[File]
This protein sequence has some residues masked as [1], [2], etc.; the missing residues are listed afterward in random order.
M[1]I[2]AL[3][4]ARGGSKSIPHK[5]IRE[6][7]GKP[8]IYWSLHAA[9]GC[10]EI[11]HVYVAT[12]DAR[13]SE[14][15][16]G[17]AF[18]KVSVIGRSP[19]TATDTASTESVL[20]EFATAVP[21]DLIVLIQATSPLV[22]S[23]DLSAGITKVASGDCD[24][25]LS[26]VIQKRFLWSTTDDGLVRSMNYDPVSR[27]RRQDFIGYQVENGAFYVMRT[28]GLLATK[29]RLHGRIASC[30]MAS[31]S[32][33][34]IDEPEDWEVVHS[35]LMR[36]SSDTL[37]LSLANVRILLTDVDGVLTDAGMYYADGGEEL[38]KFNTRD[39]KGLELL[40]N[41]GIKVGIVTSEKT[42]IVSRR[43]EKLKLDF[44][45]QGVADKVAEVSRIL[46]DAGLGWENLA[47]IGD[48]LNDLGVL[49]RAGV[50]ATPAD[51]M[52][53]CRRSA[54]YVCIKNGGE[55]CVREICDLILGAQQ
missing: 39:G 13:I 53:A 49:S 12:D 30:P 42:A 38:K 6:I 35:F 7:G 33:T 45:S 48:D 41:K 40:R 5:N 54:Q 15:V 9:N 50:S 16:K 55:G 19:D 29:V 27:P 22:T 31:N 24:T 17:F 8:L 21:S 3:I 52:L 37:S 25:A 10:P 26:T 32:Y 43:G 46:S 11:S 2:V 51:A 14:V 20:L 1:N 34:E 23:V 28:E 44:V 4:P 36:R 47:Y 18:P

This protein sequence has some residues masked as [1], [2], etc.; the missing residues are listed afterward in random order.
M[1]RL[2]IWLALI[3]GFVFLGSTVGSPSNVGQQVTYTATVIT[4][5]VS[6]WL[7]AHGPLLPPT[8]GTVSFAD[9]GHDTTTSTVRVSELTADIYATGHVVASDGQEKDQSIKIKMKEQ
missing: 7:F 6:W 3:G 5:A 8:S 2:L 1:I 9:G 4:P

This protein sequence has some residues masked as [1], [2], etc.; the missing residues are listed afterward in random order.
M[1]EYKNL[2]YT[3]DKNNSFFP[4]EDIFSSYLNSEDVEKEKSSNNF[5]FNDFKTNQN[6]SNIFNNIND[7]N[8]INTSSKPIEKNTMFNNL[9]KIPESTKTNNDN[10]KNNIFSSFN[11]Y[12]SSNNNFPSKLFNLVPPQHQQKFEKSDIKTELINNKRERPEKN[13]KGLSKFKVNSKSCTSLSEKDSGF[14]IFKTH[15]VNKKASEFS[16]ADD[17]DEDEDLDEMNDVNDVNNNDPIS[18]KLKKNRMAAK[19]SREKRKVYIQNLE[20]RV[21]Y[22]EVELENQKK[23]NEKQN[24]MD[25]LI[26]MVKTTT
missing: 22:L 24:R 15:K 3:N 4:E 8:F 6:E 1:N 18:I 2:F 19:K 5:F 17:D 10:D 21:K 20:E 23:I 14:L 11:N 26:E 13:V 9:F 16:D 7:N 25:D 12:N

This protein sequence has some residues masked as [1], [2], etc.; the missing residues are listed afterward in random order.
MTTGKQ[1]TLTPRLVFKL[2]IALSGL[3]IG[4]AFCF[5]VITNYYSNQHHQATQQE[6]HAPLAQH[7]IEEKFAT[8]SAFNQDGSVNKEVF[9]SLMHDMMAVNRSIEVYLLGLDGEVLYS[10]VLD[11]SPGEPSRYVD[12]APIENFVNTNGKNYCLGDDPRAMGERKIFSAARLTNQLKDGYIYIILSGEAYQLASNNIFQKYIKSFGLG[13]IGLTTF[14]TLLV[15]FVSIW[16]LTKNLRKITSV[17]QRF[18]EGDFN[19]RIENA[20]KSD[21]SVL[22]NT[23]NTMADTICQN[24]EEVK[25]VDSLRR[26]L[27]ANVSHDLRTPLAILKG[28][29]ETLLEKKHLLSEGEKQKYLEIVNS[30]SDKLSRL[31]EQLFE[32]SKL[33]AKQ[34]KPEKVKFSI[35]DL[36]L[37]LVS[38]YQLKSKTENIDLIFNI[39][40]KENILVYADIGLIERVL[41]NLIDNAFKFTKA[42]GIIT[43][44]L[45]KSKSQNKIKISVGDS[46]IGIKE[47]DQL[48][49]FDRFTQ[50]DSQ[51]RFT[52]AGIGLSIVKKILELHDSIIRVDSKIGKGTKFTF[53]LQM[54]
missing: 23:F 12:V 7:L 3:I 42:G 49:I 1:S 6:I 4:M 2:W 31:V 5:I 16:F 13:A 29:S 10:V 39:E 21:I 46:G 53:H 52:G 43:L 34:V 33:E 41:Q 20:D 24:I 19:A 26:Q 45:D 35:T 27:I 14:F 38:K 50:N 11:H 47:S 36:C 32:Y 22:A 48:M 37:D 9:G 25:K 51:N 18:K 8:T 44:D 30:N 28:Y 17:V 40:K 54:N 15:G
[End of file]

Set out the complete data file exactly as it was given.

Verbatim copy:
This protein sequence has some residues masked as [1], [2], etc.; the missing residues are listed afterward in random order.
M[1]I[2]AL[3][4]ARGGSKSIPHK[5]IRE[6][7]GKP[8]IYWSLHAA[9]GC[10]EI[11]HVYVAT[12]DAR[13]SE[14][15][16]G[17]AF[18]KVSVIGRSP[19]TATDTASTESVL[20]EFATAVP[21]DLIVLIQATSPLV[22]S[23]DLSAGITKVASGDCD[24][25]LS[26]VIQKRFLWSTTDDGLVRSMNYDPVSR[27]RRQDFIGYQVENGAFYVMRT[28]GLLATK[29]RLHGRIASC[30]MAS[31]S[32][33][34]IDEPEDWEVVHS[35]LMR[36]SSDTL[37]LSLANVRILLTDVDGVLTDAGMYYADGGEEL[38]KFNTRD[39]KGLELL[40]N[41]GIKVGIVTSEKT[42]IVSRR[43]EKLKLDF[44][45]QGVADKVAEVSRIL[46]DAGLGWENLA[47]IGD[48]LNDLGVL[49]RAGV[50]ATPAD[51]M[52][53]CRRSA[54]YVCIKNGGE[55]CVREICDLILGAQQ
missing: 39:G 13:I 53:A 49:S 12:D 30:P 42:A 38:K 6:I 35:F 7:G 33:T 45:S 48:D 41:K 40:R 5:N 54:Q 15:V 9:N 50:S 16:K 55:G 19:D 29:V 27:P 22:T 31:N 24:T 17:F 8:L 21:S 3:I 52:L 37:S 25:A 10:P 26:T 32:Y 43:G 46:S 11:S 2:V 51:A 14:V 20:L 1:N 34:E 23:V 28:E 44:V 4:P 36:R 47:Y 18:P

This protein sequence has some residues masked as [1], [2], etc.; the missing residues are listed afterward in random order.
M[1]RL[2]IWLALI[3]GFVFLGSTVGSPSNVGQQVTYTATVIT[4][5]VS[6]WL[7]AHGPLLPPT[8]GTVSFAD[9]GHDTTTSTVRVSELTADIYATGHVVASDGQEKDQSIKIKMKEQ
missing: 7:F 6:W 3:G 5:A 8:S 2:L 1:I 9:G 4:P

This protein sequence has some residues masked as [1], [2], etc.; the missing residues are listed afterward in random order.
M[1]EYKNL[2]YT[3]DKNNSFFP[4]EDIFSSYLNSEDVEKEKSSNNF[5]FNDFKTNQN[6]SNIFNNIND[7]N[8]INTSSKPIEKNTMFNNL[9]KIPESTKTNNDN[10]KNNIFSSFN[11]Y[12]SSNNNFPSKLFNLVPPQHQQKFEKSDIKTELINNKRERPEKN[13]KGLSKFKVNSKSCTSLSEKDSGF[14]IFKTH[15]VNKKASEFS[16]ADD[17]DEDEDLDEMNDVNDVNNNDPIS[18]KLKKNRMAAK[19]SREKRKVYIQNLE[20]RV[21]Y[22]EVELENQKK[23]NEKQN[24]MD[25]LI[26]MVKTTT
missing: 22:L 24:R 15:K 3:N 4:E 8:F 6:E 1:N 18:I 2:F 19:K 5:F 17:D 10:D 21:K 20:E 23:I 14:L 11:N 26:E 13:V 9:F 16:D 7:N 25:D 12:N

This protein sequence has some residues masked as [1], [2], etc.; the missing residues are listed afterward in random order.
MTTGKQ[1]TLTPRLVFKL[2]IALSGL[3]IG[4]AFCF[5]VITNYYSNQHHQATQQE[6]HAPLAQH[7]IEEKFAT[8]SAFNQDGSVNKEVF[9]SLMHDMMAVNRSIEVYLLGLDGEVLYS[10]VLD[11]SPGEPSRYVD[12]APIENFVNTNGKNYCLGDDPRAMGERKIFSAARLTNQLKDGYIYIILSGEAYQLASNNIFQKYIKSFGLG[13]IGLTTF[14]TLLV[15]FVSIW[16]LTKNLRKITSV[17]QRF[18]EGDFN[19]RIENA[20]KSD[21]SVL[22]NT[23]NTMADTICQN[24]EEVK[25]VDSLRR[26]L[27]ANVSHDLRTPLAILKG[28][29]ETLLEKKHLLSEGEKQKYLEIVNS[30]SDKLSRL[31]EQLFE[32]SKL[33]AKQ[34]KPEKVKFSI[35]DL[36]L[37]LVS[38]YQLKSKTENIDLIFNI[39][40]KENILVYADIGLIERVL[41]NLIDNAFKFTKA[42]GIIT[43][44]L[45]KSKSQNKIKISVGDS[46]IGIKE[47]DQL[48][49]FDRFTQ[50]DSQ[51]RFT[52]AGIGLSIVKKILELHDSIIRVDSKIGKGTKFTF[53]LQM[54]
missing: 23:F 12:V 7:L 3:I 42:G 49:I 1:S 6:I 4:M 2:W 31:V 5:I 16:F 13:A 29:S 10:V 39:E 21:I 46:G 53:H 52:G 43:L 34:V 33:E 41:Q 20:D 24:I 19:A 26:Q 45:D 35:T 27:I 14:F 38:K 50:N 11:H 47:S 36:C 32:Y 22:A 48:M 37:D 9:G 25:K 51:N 18:K 8:T 44:D 30:N 28:Y 17:V 40:K 54:N 15:G